Mad Men returns this week for a fifth season after a 17-month hiatus. Like many marketers I love watching Don Draper in action on the job. On the surface the type of broad based advertising he produces seems very old school – the kind of stuff that filled magazines and TV shows. If you look a little deeper, you see Don instinctively understands what makes content marketing successful. His work always contains elements of storytelling to build an emotional connection with the customer. He tells stories through the one-dimensional ads to get into the hearts and minds of the prospect. Don puts himself in the customer’s shoes and thinks about their desires, motivation and even fears. What drives them, what do they want? What makes Don so successful is that he realizes the client also wants to be told a story about their brand. They want to feel the love, not be pitched.
This all comes together in the quintessential scene when the clients from Kodak ask him to help them sell a seeming mundane piece of equipment – a wheel to show your slides. Don turns a feature – the wheel – into a benefit and renames it the Carousel and ties it to memories and emotion. His dramatic pitch to the client (click here to see, YouTube disabled embedding) is the stuff of advertising and television legend.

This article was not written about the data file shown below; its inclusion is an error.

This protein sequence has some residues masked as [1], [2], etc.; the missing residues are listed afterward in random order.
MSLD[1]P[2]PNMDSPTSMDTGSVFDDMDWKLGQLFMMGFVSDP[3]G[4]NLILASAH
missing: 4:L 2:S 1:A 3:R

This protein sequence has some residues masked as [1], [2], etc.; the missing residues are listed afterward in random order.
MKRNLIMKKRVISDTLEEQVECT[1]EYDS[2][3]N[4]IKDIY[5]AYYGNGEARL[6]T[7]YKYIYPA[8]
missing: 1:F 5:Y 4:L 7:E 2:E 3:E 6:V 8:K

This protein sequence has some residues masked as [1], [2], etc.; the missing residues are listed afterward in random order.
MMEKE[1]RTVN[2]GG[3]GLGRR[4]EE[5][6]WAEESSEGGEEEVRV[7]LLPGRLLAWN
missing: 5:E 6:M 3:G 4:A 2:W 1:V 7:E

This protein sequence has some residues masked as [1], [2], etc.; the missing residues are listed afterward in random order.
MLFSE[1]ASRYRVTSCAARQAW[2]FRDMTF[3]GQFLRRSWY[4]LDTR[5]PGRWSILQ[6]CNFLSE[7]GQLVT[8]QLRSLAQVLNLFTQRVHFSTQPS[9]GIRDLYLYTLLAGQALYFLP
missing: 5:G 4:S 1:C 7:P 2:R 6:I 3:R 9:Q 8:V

Watching this scene you can imagine how easily Don would have seen the future and embraced content marketing and storytelling. For Don, the ads were just the vehicle to get inside the soul of the customer. He would have found great success creating bonds over the interactive platforms we have today. Don sees the same storytelling ability in Peggy, which is why he has taken her under his wing. She has the same innate ability to understand that people don’t really buy products; they buy what it says about them or how it makes them feel. I like to think that somewhere the 70-something Peggy is on Facebook and Twitter and pinning like mad on Pinterest – on her iPad, of course.